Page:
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[kuh n-kur] /kənˈkɜr/
verb (used without object), concurred, concurring.
to accord in opinion; agree:
Do you concur with his statement?
to cooperate; work together; combine; be associated:
Members of both parties concurred.
to coincide; occur at the same time:
His graduation concurred with his birthday.
Obsolete. to run or come together; converge.
Origin of concur
late Middle English
1375-1425; late Middle English < Latin concurrere to run together, meet, be in agreement, equivalent to con- con- + currere to run; cf. concourse, current
Related forms
concurringly, adverb
preconcur, verb (used without object), preconcurred, preconcurring.
unconcurred, adjective
unconcurring, adjective
1. See agree. Unabridged
Based on the Random House Dictionary, © Random House, Inc. 2015.
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Examples from the Web for concurs
Contemporary Examples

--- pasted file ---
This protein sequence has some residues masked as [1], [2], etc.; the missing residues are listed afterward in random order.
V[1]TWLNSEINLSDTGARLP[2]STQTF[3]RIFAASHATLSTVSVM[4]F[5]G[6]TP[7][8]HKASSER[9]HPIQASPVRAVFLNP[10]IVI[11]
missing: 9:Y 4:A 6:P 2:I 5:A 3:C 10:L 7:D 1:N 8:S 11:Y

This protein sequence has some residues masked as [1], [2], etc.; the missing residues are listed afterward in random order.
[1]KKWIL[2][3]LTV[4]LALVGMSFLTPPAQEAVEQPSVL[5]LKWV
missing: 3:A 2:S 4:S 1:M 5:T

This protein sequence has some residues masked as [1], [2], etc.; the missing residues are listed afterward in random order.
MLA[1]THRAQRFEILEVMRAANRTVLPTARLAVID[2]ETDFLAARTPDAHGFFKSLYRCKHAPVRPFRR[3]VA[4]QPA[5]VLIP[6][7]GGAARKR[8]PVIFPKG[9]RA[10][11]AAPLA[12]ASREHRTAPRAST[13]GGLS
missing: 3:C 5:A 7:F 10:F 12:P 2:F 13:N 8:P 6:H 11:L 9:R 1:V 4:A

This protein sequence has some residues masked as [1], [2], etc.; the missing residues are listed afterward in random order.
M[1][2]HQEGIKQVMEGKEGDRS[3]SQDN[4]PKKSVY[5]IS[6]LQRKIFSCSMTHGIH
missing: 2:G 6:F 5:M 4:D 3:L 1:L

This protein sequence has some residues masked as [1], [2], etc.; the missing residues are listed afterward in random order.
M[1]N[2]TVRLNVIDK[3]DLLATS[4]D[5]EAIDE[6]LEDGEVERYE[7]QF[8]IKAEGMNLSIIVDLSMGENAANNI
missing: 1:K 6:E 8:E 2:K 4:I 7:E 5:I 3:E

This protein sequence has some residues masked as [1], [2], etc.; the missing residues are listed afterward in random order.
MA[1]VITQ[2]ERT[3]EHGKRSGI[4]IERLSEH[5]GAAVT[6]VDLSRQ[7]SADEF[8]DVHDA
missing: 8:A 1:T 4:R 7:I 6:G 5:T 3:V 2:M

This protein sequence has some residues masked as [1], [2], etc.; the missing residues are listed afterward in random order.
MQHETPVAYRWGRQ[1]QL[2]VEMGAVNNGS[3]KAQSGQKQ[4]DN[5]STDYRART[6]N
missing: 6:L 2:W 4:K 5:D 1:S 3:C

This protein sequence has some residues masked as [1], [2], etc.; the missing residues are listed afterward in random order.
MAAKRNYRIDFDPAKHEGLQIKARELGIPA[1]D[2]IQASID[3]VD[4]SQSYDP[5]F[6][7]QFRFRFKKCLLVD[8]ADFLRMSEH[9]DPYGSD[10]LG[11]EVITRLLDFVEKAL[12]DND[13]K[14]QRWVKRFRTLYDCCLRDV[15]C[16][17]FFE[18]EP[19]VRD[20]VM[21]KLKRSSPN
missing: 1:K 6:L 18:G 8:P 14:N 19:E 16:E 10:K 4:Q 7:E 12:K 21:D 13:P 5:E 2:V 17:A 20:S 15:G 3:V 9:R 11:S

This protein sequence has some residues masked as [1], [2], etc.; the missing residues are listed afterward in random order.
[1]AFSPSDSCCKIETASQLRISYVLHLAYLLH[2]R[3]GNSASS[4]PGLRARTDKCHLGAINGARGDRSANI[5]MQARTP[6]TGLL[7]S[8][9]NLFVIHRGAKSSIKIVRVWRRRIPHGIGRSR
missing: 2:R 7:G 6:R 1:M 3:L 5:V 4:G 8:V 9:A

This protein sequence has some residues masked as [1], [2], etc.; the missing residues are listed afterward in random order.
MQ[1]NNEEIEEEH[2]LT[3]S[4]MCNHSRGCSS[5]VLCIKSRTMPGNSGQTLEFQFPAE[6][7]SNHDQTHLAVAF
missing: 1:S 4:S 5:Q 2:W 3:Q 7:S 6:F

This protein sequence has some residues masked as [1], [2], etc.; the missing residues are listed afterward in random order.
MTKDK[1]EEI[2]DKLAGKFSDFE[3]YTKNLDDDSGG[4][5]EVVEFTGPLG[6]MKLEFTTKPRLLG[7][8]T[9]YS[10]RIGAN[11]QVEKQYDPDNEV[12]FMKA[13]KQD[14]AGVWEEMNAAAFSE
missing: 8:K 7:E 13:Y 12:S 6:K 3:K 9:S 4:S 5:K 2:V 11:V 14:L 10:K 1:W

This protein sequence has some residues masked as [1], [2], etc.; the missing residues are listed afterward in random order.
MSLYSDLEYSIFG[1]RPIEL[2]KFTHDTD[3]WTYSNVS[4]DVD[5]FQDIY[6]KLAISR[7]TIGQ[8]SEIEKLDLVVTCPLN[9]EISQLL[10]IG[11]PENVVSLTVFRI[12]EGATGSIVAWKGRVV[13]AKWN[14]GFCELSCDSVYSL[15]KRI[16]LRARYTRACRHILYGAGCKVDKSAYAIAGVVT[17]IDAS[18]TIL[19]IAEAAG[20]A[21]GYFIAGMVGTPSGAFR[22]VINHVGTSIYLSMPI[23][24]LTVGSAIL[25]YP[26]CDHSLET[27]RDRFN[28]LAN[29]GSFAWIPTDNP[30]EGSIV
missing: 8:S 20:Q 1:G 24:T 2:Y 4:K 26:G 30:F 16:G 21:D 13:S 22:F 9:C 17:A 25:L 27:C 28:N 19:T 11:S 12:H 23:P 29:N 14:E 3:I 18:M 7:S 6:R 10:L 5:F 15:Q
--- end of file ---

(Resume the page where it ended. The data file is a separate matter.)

Historical Examples
  • Millar knows, of course, the step I have taken; perhaps he concurs in it; indeed, I 'm sure he does.

    One Of Them Charles James Lever
  • These views having been submitted to the acting Secretary of War, he concurs in them.

    The Old Pike Thomas B. Searight
  • Shames concurs with a "Yehs, Pappah," which provokes roars of laughter.

  • Cardan concurs with him, Few there are (for aught I can perceive) well in their wits.

    The Anatomy of Melancholy Democritus Junior
  • It is moderate and becoming enough, and he has imparted it to the Duke of Wellington, who concurs in his view.

    The Greville Memoirs Charles C. F. Greville
British Dictionary definitions for concurs


verb (intransitive) -curs, -curring, -curred
to agree; be of the same mind; be in accord
to combine, act together, or cooperate
to occur simultaneously; coincide
(rare) to converge
Derived Forms
concurringly, adverb
Word Origin
C15: from Latin concurrere to run together, from currere to run
Collins English Dictionary - Complete & Unabridged 2012 Digital Edition
© William Collins Sons & Co. Ltd. 1979, 1986 © HarperCollins
Publishers 1998, 2000, 2003, 2005, 2006, 2007, 2009, 2012
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Word Origin and History for concurs



early 15c., "collide, clash in hostility," from Latin concurrere "to run together, assemble hurriedly; clash, fight," in transferred use, "to happen at the same time," from com- "together" (see com-) + currere "to run" (see current (adj.)). Sense of "to coincide, happen at the same time" is 1590s; that of "to agree in opinion" is 1580s in English.

Online Etymology Dictionary, © 2010 Douglas Harper
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